In September, the Tour of Britain came our way again and I was up Redstone Rig with my cycling pals – and many other cyclists – to see the peloton approach the big hill, with the rolling country side of East Lothian in the background.

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Peloton at the top of Redstone Rig

Then I blinked and it was December and Seafield Pond was frozen over on a very bright, sunny and freezing cold day.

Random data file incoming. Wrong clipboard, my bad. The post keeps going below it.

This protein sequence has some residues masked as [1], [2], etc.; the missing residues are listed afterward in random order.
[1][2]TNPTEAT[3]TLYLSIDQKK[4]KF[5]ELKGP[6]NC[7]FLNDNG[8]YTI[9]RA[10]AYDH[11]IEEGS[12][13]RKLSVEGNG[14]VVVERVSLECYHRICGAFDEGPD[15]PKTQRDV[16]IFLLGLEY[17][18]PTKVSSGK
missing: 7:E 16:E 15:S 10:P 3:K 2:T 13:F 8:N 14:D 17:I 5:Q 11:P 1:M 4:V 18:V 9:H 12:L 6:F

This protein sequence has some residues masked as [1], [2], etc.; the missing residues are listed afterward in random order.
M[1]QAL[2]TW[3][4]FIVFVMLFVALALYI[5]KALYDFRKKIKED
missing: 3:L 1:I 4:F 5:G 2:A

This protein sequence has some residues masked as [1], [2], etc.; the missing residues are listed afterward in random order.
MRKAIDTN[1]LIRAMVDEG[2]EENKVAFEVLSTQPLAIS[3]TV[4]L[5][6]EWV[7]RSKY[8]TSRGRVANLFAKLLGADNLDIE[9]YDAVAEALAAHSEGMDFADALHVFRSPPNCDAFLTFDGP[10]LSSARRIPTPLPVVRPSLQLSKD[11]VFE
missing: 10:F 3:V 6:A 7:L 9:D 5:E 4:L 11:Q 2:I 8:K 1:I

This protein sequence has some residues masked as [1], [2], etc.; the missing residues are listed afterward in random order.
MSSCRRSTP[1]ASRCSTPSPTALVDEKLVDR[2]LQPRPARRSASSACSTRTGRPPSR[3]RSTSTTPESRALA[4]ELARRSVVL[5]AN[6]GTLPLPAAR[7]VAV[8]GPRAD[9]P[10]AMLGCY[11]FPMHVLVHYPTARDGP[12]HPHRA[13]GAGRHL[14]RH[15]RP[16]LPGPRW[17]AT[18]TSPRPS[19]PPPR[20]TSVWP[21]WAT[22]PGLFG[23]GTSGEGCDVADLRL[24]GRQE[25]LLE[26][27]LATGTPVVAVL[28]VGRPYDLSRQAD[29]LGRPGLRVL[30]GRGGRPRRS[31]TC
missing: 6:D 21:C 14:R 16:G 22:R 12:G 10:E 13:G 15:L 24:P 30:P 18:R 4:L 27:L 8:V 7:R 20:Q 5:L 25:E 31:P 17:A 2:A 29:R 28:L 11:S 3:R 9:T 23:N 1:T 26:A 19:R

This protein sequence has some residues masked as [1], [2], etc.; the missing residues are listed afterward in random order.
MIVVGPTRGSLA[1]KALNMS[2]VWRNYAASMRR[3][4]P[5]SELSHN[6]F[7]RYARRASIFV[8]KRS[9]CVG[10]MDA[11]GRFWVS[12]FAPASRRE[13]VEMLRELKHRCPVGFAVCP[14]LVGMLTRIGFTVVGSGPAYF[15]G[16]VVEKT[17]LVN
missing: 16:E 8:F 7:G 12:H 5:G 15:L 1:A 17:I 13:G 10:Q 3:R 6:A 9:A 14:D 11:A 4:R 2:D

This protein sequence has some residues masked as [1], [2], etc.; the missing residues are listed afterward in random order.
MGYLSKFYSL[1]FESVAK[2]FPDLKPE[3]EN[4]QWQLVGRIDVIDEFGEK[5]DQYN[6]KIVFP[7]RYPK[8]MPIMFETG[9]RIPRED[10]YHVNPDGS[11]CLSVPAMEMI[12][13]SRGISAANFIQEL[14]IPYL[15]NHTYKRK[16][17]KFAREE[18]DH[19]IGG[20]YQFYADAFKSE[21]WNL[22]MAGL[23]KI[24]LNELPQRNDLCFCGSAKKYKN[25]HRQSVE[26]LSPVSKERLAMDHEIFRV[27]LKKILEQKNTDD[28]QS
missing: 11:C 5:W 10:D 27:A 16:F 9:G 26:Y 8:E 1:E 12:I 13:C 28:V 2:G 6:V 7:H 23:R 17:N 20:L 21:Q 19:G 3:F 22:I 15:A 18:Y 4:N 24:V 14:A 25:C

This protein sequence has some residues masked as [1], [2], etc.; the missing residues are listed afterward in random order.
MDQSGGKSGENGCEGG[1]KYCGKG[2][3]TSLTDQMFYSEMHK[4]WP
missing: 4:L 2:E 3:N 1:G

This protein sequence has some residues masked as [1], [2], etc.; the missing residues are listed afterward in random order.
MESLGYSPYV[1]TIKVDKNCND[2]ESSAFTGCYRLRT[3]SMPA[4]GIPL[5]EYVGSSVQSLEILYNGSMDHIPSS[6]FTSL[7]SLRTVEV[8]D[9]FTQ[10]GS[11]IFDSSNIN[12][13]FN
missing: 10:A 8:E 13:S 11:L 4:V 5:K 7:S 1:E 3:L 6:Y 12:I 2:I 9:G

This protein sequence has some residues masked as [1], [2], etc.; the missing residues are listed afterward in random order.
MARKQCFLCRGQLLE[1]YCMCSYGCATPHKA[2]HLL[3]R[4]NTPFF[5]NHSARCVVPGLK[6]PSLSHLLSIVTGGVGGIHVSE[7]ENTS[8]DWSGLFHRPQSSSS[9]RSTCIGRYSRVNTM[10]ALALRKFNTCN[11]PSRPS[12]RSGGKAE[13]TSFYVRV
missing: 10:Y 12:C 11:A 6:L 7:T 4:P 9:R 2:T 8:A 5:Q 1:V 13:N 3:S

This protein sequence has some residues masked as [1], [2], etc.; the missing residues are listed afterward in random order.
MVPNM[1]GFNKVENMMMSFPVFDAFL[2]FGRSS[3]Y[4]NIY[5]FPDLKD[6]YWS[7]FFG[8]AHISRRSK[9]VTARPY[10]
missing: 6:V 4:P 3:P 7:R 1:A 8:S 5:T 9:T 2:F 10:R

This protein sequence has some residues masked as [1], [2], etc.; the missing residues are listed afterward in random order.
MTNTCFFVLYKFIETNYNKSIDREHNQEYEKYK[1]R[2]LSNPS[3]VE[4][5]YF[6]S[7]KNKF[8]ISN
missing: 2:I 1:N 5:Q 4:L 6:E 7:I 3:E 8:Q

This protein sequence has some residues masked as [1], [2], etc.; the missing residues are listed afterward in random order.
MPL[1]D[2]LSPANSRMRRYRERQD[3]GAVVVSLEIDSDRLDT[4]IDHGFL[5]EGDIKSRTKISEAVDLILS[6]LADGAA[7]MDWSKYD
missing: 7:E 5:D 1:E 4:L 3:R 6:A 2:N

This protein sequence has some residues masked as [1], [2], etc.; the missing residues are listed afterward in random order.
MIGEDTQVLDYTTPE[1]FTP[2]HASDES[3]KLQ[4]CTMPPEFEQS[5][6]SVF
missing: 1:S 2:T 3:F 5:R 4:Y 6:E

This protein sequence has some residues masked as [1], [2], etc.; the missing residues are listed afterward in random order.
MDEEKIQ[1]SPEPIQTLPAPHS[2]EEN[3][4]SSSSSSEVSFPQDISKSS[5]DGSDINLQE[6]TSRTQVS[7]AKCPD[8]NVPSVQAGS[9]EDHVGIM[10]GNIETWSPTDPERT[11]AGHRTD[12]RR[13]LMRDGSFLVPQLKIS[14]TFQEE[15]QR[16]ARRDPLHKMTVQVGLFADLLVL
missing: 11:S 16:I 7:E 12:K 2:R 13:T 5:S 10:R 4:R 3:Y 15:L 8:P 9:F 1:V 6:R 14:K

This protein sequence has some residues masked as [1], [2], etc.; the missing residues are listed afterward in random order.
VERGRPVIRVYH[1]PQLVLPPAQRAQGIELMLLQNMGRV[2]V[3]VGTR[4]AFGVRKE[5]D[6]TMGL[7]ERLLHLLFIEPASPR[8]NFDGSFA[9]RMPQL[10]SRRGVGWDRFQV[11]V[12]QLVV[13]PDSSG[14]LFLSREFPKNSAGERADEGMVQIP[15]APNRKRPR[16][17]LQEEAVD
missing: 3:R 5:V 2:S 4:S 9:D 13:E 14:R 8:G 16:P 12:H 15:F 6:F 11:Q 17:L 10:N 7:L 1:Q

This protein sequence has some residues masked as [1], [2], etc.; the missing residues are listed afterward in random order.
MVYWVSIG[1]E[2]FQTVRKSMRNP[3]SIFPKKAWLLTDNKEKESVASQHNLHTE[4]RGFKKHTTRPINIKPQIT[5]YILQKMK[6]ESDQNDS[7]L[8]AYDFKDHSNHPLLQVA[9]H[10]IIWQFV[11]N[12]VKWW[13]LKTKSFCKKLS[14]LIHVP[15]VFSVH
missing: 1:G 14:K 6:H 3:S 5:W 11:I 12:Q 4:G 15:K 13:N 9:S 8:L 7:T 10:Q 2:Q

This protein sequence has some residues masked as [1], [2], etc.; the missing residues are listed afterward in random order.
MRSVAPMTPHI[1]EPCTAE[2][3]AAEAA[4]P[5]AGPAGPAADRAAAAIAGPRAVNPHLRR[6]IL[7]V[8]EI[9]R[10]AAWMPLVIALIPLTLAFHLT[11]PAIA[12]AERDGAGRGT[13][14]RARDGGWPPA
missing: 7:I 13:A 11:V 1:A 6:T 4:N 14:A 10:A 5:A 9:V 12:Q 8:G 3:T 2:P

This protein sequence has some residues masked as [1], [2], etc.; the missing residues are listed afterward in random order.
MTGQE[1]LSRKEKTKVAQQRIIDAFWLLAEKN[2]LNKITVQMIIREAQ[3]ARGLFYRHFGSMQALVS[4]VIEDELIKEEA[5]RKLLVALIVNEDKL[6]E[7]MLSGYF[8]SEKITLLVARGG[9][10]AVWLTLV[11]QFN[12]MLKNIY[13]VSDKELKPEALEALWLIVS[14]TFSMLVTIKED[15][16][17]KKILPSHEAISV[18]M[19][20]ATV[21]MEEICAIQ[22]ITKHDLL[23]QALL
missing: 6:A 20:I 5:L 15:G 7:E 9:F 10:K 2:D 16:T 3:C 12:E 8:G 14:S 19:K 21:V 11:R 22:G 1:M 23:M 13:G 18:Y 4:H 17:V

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Seafield Pond frozen over

 

If my letter to Santa has been received and the white bearded reindeer driver is in a good mood, I may return with a brand new DLSR camera, with a video function. I’m off to leave out carrots for the reindeer and a large dram of Bunnahabhain for the man. I wish you all the very best for the festive season and a Guid New Year when it comes.

Re-reading Thomas Hardy and walk to Seafield Pond and West Barns Bridge

December 17, 2017